———————————-
UPDATE JUNE 10 4:15 PM

I called Toyoko Inn Susukino Minami at 011-551-1045 and got a very friendly female clerk. Our conversation went something like this:

“Hi there. I heard about your place in the newspaper. Just wanted to ask: Does your hotel accept only Chinese guests?”

“That’s correct. Only Chinese.”

“You mean Japanese customers are refused too?”

“That’s right.”

“And all other foreigners other than Chinese are not allowed to stay?”

“That’s right.”

“Er, isn’t that against the Hotel Management Law?”

“Yes, it probably is.”

We started laughing, and I said, “This is the first hotel I’ve heard of in Japan where even Japanese guests are refused.”

“Yes, quite. It’s a funny situation, isn’t it.”

I appreciated the candor, but the question still remains: What the hell is going on, and why is nobody calling Toyoko Inn on the unlawfulness of the situation? Instead, we have newspapers promoting them as such without any analysis?

What a bent hotel chain the Toyoko Inn Group is.
ENDS

Taiwanese-Japanese Dietmember Renho becomes first multiethnic Cabinet member; racist Dietmember Hiranuma continues ranting about it

mytest

Handbook for Newcomers, Migrants, and Immigrants to Japan\Foreign Residents and Naturalized Citizens Association forming NGO\「ジャパニーズ・オンリー 小樽入浴拒否問題と人種差別」(明石書店)JAPANESE ONLY:  The Otaru Hot Springs Case and Racial Discrimination in Japansourstrawberriesavatardebitopodcastthumb
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Hi Blog.  The new Kan Cabinet started out yesterday, and it would of course be remiss of me to not mention that one of the Cabinet members, Renho, has become the first multicultural multiethnic Dietmember to serve in the highest echelons of elected political power in Japan.  Congratulations!

She is, however, a constant target of criticism by the Far Right in Japan, who accuse her of not being a real Japanese (she is of Japanese-Taiwanese extraction, who chose Japanese citizenship).  Dietmember Hiranuma Takeo most notably.  He continued his invective against her on May 7 from a soundtruck, and it made the next day’s Tokyo Sports Shinbun.  Courtesy of Dave Spector.

It goes without saying that this is a basically a rant about a Cabinet member by a former Cabinet member who will never be a Cabinet member again, an aging ideological dinosaur raging against tide and evolution.  Sucks to be a bigot and in a position of perpetual weakness as well, I guess.  Arudou Debito in Sapporo

(click on image to enlarge in browser)

Reuters: Showings of Oscar-winning documentary The Cove cancelled in Japan due to threat of protest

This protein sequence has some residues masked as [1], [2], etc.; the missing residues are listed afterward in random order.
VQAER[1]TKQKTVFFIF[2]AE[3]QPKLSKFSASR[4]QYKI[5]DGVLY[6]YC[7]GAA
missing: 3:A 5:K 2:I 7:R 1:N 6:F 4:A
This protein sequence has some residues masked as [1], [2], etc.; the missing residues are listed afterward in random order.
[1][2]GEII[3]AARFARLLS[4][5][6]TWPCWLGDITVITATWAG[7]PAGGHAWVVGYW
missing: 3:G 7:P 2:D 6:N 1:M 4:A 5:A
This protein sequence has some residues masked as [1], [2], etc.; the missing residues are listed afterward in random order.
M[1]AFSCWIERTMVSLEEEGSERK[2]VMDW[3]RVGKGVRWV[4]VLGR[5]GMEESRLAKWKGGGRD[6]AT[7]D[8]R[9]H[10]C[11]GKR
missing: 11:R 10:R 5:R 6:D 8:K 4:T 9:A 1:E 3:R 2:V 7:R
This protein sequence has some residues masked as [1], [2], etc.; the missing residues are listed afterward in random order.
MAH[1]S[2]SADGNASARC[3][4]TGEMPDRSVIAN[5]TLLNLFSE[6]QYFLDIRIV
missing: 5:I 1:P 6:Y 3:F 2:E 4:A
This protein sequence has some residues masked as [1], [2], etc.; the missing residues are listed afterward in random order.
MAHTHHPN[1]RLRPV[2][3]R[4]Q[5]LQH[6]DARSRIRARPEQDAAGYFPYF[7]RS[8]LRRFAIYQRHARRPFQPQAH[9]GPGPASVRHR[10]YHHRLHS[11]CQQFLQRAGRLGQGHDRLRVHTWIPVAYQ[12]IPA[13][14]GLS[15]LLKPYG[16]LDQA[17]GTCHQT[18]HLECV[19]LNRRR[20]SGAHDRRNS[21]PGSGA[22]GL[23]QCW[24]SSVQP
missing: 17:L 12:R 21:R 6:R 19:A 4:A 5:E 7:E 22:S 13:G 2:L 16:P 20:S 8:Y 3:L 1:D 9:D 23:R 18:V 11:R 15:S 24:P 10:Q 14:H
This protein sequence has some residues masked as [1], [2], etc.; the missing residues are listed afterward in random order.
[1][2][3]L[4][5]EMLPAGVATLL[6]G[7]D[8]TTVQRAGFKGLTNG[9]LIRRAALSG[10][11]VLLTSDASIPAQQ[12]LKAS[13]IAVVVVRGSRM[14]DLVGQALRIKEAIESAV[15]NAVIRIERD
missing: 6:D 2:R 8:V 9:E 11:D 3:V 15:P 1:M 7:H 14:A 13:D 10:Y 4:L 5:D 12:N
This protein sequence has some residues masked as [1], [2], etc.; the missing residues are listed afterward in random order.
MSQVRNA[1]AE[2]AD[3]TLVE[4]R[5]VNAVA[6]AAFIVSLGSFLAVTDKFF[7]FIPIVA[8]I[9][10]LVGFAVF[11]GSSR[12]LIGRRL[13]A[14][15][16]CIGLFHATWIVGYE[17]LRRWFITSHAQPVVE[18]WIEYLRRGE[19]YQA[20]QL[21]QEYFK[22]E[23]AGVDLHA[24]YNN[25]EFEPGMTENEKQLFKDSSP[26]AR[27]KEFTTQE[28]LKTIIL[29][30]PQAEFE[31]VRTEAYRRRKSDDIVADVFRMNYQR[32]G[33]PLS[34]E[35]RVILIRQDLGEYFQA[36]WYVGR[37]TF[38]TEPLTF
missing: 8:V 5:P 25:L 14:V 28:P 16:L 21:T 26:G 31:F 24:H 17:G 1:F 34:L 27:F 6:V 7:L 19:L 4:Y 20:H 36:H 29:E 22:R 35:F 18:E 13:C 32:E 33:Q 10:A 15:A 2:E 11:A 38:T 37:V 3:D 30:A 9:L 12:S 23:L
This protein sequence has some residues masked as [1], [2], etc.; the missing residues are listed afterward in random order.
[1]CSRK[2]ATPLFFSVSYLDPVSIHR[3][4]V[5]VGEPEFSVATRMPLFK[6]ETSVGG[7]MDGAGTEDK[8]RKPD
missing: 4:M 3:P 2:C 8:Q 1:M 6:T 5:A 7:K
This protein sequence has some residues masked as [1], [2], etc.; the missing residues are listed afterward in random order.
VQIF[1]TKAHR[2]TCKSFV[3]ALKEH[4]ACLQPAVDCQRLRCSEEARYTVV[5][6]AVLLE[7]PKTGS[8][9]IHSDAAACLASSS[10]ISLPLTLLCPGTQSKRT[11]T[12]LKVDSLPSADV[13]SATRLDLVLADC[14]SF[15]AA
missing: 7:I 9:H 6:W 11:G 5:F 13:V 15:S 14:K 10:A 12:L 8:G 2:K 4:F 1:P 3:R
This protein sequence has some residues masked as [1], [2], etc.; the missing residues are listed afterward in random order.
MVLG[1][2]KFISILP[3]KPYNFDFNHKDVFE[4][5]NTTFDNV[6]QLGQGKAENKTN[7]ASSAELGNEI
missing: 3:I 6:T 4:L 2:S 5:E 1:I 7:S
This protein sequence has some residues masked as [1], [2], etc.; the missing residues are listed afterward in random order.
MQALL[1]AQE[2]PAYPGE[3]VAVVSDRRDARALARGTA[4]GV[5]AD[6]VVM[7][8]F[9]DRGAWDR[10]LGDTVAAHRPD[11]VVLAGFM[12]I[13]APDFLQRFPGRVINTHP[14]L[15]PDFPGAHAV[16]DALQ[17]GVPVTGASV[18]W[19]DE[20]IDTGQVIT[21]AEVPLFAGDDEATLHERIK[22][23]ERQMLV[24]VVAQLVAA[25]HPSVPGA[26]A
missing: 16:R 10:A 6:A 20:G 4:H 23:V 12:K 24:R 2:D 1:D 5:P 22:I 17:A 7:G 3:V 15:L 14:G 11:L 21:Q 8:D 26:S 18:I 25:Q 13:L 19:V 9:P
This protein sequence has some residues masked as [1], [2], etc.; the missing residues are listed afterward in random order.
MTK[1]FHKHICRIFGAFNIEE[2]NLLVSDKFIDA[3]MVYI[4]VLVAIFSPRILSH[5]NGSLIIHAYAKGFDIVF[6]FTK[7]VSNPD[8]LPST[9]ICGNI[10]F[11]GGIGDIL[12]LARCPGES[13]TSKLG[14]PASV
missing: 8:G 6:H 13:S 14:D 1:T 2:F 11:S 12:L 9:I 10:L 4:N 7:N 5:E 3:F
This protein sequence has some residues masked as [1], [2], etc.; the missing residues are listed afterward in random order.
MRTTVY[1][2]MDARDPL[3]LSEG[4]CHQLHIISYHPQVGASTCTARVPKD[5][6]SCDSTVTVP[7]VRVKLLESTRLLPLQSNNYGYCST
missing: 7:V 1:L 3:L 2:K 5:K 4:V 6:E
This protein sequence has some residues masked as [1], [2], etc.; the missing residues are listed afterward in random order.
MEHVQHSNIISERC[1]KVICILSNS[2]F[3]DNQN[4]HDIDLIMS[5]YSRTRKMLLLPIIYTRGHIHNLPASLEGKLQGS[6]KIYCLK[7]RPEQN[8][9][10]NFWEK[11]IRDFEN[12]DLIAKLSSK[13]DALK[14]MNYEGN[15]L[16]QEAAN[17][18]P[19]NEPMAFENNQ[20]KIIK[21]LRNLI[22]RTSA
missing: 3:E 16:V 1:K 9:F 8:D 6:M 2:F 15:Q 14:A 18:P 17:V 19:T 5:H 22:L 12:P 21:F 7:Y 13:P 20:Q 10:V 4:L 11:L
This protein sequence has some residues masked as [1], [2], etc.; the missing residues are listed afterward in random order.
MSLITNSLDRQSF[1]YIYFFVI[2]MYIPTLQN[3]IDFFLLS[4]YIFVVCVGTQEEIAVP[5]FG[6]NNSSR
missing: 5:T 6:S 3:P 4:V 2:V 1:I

mytest

Handbook for Newcomers, Migrants, and Immigrants to Japan\Foreign Residents and Naturalized Citizens Association forming NGO\「ジャパニーズ・オンリー 小樽入浴拒否問題と人種差別」(明石書店)JAPANESE ONLY:  The Otaru Hot Springs Case and Racial Discrimination in Japansourstrawberriesavatardebitopodcastthumb
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Hi Blog.  Here we go again.  Something critical of Japan becomes derided as “anti-Japanese” and is threatened if it gets shown in Japan.  This society has to learn that criticism of Japan is actually good for Japan, and that bully boys who want to suppress healthy debate about an issue should be ignored or criticized themselves as unhealthy and unconstitutional.  Yet protests by The Left go ignored because they probably won’t get violent, while protests by The Right just might, and the police won’t prosecute if they do.  Hence the incentive to become violent is there for the bullies, and they get even more power through intimidation.  Canceling showings of a controversial movie like this just strengthens the bullies and helps them proliferate.  Arudou Debito in Sapporo

PS:  Do what another Debito.org Reader suggested yesterday:  Get a copy of The Cove and show it to your friends and students.  Amazon.co.jp has had no problem selling right-wing and racist literature in Japanese, so why not?  (Now, if only they would get around to putting up a version in Japanese.  Here’s information on The Cove in Japanese from the directors.)

//////////////////////////////////////////////

Dolphin hunt film screenings cancelled in Tokyo

Scientific American/Reuters June 5, 2010 Courtesy of Ken’ichi

http://www.scientificamerican.com/article.cfm?id=dolphin-hunt-film-screenings

TOKYO (Reuters) – Tokyo screenings of “The Cove,” an Oscar-winning documentary about a grisly annual dolphin hunt have been canceled over planned protests by conservatives who say the film is anti-Japanese, the distributor said on Saturday.

The film, which picked up an Oscar for best documentary feature this year, follows a group of activists who struggle with Japanese police and fishermen to gain access to a secluded cove in Taiji, southern Japan, where dolphins are hunted.

Directed by former National Geographic photographer Louie Psihoyos and featuring Ric O’Barry, a former dolphin trainer from the “Flipper” television series, “The Cove” has prompted activists to threaten street demonstrations.

Planned showings of the film at two cinemas in Tokyo this month have been canceled because of fears the protests might inconvenience movie-goers and others, according to Unplugged, the Japan distributor.